“In my experience I haven’t seen people consciously coming for therapeutic purposes in place of other therapies. However, participants generally understand that there is some kind of wellness benefit to doing a slow, mindful, quiet walk in nature, and I suppose they come to see what that feels like,” says Louise. “Often by the end of a guided group walk, there is a warm sense of connection. People have opened up and shared something meaningful and there is a sense they’ve been heard. The witnessing of each others’ experiences by the group is very powerful.”

In addition to improved mental and physical wellbeing, both Kara and Louise remark that the people who have completed a walk often view the nature around them in a different, more intimate way, paving the way for a more connected and caring relationship with the environment. “There is a lot of evidence to show that feelings of love and connection to nature translate into positive environmental behaviours and so [forest bathing] could have broad-reaching implications,” Louise says.

Forest therapy guides rely on permission from Councils and National Parks to use their land, and so a cooperative arrangement and a positive perception of the practice is crucial. Some guides are also working hard to build positive relationships with local Indigenous elders, recognising the deep connection traditional custodians have with their land and seeking their permission to conduct guided walks.

“It would be great to see authorities recognise the healing benefits of being in nature and designate trails for that purpose here in Australia,” says Louise. “In Japan there are 48 Nationally recognised Healing Forest Trails and, through the advocacy of the Forest Therapy Guide community, it’s also happening in the United States and Europe.”


Photo by: Andrew Wilson (Nature. Be in it)

Photo by: Andrew Wilson (Nature. Be in it)

While not everyone has access to a local forest therapy expert or trail, making time to bring more nature into your life offers a simple, accessible, and cost-effective way to improve your health and wellbeing. To acquire adequate ‘vitamin N(ature)’ Louise suggests following the regime of the ‘Nature Pyramid’:

  • Daily interactions with nearby nature to de-stress, find focus and lighten mental fatigue.  

  • Weekly outings to bigger parks and waterways for longer walks.

  • Monthly excursions to forests or other more wildish natural areas for an extended weekend getaway.

  • Annual or biannual multi-day wilderness immersions or holidays to completely unplug and fill us with awe, human connection and help us remember our place in the universe.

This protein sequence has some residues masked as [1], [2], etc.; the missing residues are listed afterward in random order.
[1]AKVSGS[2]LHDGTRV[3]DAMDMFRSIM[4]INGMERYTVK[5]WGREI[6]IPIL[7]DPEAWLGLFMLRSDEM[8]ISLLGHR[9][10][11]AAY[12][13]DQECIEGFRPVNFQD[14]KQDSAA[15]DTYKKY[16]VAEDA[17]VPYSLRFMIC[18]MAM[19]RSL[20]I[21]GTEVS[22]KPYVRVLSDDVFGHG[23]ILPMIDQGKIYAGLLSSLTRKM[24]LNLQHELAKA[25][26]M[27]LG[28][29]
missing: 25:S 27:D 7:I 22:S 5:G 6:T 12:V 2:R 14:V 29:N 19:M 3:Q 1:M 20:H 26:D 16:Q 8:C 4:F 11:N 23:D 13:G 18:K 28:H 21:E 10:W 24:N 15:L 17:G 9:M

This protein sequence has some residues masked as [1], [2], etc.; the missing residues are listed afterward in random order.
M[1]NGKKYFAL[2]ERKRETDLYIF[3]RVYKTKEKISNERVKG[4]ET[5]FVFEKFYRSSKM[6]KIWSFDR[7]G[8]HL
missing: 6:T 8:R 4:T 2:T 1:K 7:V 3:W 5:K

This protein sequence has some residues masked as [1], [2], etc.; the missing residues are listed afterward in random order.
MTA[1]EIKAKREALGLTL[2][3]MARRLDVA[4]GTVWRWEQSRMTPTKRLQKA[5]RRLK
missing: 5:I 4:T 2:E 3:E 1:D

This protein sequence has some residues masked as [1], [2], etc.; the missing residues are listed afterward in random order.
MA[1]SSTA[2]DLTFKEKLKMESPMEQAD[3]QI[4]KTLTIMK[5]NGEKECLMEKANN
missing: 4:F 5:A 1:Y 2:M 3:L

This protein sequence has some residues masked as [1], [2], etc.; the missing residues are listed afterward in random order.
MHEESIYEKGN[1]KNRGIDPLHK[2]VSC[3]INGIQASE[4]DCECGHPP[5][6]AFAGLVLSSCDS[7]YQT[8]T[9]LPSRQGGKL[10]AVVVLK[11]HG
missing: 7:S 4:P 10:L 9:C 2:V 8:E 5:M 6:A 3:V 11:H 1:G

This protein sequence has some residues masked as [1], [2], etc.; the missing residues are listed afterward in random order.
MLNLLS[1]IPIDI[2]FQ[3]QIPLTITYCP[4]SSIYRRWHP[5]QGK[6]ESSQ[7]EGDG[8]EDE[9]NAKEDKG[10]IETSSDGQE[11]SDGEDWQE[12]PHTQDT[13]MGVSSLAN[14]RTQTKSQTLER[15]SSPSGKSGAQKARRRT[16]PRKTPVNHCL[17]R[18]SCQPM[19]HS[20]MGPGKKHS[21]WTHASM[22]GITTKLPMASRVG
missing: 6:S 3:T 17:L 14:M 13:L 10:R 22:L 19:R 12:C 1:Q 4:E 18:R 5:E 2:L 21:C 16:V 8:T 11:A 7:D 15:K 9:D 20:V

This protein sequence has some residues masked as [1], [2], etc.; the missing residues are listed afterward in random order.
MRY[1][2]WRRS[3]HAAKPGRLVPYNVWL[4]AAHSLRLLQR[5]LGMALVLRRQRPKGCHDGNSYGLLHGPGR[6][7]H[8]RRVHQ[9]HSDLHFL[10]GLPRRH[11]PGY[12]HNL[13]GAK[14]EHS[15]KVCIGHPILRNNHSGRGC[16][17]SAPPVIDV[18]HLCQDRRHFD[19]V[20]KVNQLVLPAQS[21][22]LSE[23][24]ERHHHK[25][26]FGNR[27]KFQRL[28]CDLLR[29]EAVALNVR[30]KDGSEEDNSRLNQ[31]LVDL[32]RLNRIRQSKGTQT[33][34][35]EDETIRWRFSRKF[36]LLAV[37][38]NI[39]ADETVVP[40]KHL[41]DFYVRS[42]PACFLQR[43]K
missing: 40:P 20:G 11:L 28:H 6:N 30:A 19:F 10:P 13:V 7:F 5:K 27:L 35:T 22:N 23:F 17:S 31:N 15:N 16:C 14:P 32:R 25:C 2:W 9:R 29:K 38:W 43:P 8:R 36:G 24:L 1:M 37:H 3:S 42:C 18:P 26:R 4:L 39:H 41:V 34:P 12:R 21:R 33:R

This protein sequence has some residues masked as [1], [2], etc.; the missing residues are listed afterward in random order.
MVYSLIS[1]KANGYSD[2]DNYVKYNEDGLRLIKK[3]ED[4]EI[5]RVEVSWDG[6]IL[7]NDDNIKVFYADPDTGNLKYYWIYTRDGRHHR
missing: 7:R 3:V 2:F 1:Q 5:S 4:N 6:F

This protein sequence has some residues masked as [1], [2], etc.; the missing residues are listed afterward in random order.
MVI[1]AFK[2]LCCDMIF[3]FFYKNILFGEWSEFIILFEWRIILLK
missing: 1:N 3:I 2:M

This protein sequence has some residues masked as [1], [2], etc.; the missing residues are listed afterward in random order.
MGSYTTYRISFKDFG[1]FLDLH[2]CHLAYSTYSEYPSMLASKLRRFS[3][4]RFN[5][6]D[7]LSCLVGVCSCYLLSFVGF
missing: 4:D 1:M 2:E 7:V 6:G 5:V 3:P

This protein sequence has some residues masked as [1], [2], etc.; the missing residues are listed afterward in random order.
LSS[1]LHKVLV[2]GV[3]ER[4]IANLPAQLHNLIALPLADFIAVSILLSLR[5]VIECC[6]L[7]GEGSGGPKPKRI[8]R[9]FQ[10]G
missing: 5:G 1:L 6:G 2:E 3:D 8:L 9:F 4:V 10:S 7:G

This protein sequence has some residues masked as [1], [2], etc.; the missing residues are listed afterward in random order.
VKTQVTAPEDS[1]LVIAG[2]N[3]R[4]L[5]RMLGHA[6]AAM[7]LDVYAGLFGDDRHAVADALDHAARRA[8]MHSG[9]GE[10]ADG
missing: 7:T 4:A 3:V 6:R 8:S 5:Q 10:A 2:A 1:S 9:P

Go ahead, take time out to luxuriate in your own nature bath. It’s good for you.


EMBRACING NATURE: TIPS FROM THE EXPERTS


Louise Kiddell, Barefoot Wellbeing

Louise Kiddell, Barefoot Wellbeing

  • Think less, feel more. Drop out of your thinking mind and into your feeling body. Don’t judge yourself or worry about what other people think, let your inner child come out to play and explore.

  • Be curious. Notice. Inquire. Let yourself become fascinated and completely absorbed in the textures, smells and sounds of the natural place you’re in.

  • Slow down. We spend our lives rushing, always trying to get somewhere or get something done. This is a time to enjoy the pleasures of being exactly where you are right now.

  • Use all your senses. Keep expanding your awareness. Notice what you feel, what you smell, what you taste, what you hear, the sounds in the different directions, and notice how you feel inside. 

  • Allow whatever arises without judging or trying to rationalise anything. Let yourself play if you feel like playing, embody animal movements and sounds. Let yourself be still if you feel like being still. Tune into what your body needs right now. Listen deeply.

  • Keep a journal. Draw, paint or otherwise create out in nature to express your experiences.



Kara Spence, Nature. Be in it.

Kara Spence, Nature. Be in it.

  • Listen. As you step out of the house, listen for the first birdcall, it will be there rain or shine. 

  • Look. No matter how urban the setting, the sky is always there, with clouds and colours to marvel at. Look up and watch how it changes throughout the day. Notice what you can see out the window. Step outside during your lunch break or look outside at trees.

  • Breathe. Smell the air after a rain. Take a deep breath as you walk to the car.

  • Move. Park further away or get off a stop early for some outside time.

  • Embrace. Bring some flowers or green clippings into your home. 

  • Touch. When you walk past a tree brush it gently with your fingers.

  • Feel. Sit outside for at least 10 minutes a day. Feel the wind or sun on your face or hands.  

  • Watch. Try a nature connection film such as The Power of One, The Mission, Baraka, Winged Migration, Minuscule: Valley of the Lost Ants, The Tree of Life, or Into the Wild.